Serena Williams became only the second woman to complete a career golden slam, winning the most lopsided women's final in Olympic history by beating Maria Sharapova 6-0 6-1.
The victory completed a remarkable run of domination by the No.4-seeded Williams, who lost only 17 games in six matches en route to her first singles gold medal. She went 13-0 this summer at the All England Club, where she won her fifth Wimbledon title on the same court a month ago.
"I was so focused here," said Williams. "I remember I was serving and I was thinking: 'Serena, this is your best chance to win a gold medal. You're at Wimbledon, you're on grass, you play great on grass, pull it together, just win this'."
The career golden slam was first achieved by Steffi Graf, who did it when she won at the Olympics in 1988 after sweeping all four major titles. Williams can add the gold medal to her 14 grand slam singles championships, the most of any active woman.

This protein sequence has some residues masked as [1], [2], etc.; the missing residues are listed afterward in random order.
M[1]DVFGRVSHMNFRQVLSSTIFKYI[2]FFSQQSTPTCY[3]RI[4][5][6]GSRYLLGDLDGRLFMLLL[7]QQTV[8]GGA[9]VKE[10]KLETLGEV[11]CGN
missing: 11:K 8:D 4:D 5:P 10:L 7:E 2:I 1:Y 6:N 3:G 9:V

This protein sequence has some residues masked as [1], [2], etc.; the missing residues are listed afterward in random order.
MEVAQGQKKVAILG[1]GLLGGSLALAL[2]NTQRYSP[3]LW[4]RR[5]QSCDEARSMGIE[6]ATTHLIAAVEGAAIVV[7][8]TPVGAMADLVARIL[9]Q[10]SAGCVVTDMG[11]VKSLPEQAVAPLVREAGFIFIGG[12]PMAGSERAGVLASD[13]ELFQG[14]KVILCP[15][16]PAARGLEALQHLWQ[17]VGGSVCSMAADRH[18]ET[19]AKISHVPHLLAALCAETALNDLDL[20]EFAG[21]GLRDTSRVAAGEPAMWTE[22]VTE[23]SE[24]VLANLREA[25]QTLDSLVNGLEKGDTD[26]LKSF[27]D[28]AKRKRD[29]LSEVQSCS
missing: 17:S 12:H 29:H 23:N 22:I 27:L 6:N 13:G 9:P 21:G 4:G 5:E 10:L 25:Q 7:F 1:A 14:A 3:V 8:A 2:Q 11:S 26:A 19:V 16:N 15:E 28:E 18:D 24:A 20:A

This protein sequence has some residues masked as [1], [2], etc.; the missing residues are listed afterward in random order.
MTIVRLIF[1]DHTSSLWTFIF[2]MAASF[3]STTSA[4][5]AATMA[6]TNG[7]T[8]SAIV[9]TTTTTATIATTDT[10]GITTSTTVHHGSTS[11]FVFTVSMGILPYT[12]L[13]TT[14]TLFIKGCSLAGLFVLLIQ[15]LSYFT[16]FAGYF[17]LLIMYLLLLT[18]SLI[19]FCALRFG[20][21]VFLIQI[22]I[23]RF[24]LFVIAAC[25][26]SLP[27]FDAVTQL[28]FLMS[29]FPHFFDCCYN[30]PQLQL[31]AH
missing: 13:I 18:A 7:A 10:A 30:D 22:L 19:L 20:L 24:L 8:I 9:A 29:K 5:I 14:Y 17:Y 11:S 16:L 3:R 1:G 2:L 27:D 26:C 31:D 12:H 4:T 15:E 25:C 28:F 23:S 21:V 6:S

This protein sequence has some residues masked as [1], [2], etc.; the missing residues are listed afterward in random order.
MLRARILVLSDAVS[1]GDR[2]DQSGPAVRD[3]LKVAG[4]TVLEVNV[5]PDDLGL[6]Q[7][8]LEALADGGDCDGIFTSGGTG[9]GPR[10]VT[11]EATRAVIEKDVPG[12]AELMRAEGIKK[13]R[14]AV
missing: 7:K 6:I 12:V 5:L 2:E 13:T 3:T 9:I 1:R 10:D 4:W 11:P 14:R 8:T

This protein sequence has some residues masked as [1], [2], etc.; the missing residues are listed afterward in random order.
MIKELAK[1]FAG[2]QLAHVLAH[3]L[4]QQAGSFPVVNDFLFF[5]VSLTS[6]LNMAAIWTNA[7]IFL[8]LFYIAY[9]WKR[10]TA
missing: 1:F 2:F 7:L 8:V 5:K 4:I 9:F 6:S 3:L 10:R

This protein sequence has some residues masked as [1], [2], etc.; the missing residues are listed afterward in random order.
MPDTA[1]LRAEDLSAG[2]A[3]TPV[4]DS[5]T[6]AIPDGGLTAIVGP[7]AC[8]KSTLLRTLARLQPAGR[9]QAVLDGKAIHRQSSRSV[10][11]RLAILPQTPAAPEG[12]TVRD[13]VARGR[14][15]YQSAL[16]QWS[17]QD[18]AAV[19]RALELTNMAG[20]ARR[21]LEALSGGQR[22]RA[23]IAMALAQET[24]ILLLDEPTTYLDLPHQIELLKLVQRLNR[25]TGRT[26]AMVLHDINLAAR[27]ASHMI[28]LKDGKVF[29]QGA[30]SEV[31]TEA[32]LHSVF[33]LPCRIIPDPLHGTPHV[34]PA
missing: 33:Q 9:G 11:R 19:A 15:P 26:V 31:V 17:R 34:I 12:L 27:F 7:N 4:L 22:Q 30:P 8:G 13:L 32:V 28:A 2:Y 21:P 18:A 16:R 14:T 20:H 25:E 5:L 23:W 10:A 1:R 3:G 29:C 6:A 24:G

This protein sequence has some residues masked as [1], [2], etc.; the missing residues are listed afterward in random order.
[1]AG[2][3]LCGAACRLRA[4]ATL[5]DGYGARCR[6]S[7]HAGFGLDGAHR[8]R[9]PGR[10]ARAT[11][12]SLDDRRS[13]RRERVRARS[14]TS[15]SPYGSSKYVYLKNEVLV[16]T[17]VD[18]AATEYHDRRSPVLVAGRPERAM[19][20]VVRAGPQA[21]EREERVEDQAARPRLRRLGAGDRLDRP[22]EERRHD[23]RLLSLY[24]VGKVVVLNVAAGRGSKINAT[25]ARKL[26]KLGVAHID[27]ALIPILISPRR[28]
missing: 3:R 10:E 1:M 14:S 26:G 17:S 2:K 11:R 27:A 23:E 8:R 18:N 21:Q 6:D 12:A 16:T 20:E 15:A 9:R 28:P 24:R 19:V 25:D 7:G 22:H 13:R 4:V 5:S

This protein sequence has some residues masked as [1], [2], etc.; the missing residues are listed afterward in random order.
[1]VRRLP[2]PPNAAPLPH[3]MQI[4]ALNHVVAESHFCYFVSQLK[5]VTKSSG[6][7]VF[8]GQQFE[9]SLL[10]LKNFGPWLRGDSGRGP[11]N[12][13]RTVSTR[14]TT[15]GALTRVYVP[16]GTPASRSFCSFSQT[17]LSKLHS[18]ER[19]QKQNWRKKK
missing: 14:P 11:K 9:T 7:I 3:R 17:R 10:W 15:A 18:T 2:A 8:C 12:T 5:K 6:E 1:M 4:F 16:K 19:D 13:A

It took the No.3-seeded Sharapova 45 minutes to win a game, and by then she trailed 6-0 3-0. Williams dominated with her serve and repeatedly blasted winners from the baseline taking a big swing with almost every stroke despite gusty conditions.
The wind was so strong it blew the US flag off its pole during the medal ceremony.
Williams finished with 10 aces, 24 winners and only seven unforced errors.
"She's playing incredibly confident tennis," Sharapova said. "Her shots were very powerful."
Sharapova completed a career grand Slam in June by winning the French Open, but Williams beat her for the eighth consecutive time. The most one-sided previous Olympic women's final was in 1920, when France's Suzanne Lenglen beat Dorothy Holman of Great Britain, 6-3 6-0.
Top-seeded Victoria Azarenka of Belarus won the bronze by beating No. 14-seeded Maria Kirilenko of Russia 6-3 6-4. Sharapova's loss allowed Azarenka to retain the world No. ranking.
Roger Federer was to try to complete a career golden slam when he played Andy Murray of Britain in the men's final on Sunday.